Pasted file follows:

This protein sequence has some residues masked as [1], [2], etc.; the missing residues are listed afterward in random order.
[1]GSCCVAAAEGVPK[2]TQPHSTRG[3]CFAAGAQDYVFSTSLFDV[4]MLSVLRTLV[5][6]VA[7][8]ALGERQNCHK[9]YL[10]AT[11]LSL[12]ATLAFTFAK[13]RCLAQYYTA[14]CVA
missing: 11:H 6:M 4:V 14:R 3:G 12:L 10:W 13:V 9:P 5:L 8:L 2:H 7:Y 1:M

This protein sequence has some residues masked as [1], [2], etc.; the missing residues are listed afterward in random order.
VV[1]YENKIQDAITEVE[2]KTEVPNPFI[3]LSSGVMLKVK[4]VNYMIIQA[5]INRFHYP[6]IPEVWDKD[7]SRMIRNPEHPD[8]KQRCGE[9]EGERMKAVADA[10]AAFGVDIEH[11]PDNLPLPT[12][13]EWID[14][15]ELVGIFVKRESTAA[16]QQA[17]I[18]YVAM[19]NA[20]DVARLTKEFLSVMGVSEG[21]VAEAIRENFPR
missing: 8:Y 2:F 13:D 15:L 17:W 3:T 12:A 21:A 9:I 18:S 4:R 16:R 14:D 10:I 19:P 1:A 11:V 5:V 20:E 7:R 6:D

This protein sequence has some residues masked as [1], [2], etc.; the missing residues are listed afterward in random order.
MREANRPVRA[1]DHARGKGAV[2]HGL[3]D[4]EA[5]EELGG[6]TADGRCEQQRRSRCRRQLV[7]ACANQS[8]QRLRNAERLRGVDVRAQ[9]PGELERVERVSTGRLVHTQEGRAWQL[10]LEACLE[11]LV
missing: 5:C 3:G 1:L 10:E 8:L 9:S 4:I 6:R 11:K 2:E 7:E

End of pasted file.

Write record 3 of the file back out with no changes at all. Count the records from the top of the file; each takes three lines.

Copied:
This protein sequence has some residues masked as [1], [2], etc.; the missing residues are listed afterward in random order.
MREANRPVRA[1]DHARGKGAV[2]HGL[3]D[4]EA[5]EELGG[6]TADGRCEQQRRSRCRRQLV[7]ACANQS[8]QRLRNAERLRGVDVRAQ[9]PGELERVERVSTGRLVHTQEGRAWQL[10]LEACLE[11]LV
missing: 5:C 3:G 1:L 10:E 8:L 9:S 4:I 6:R 11:K 2:E 7:E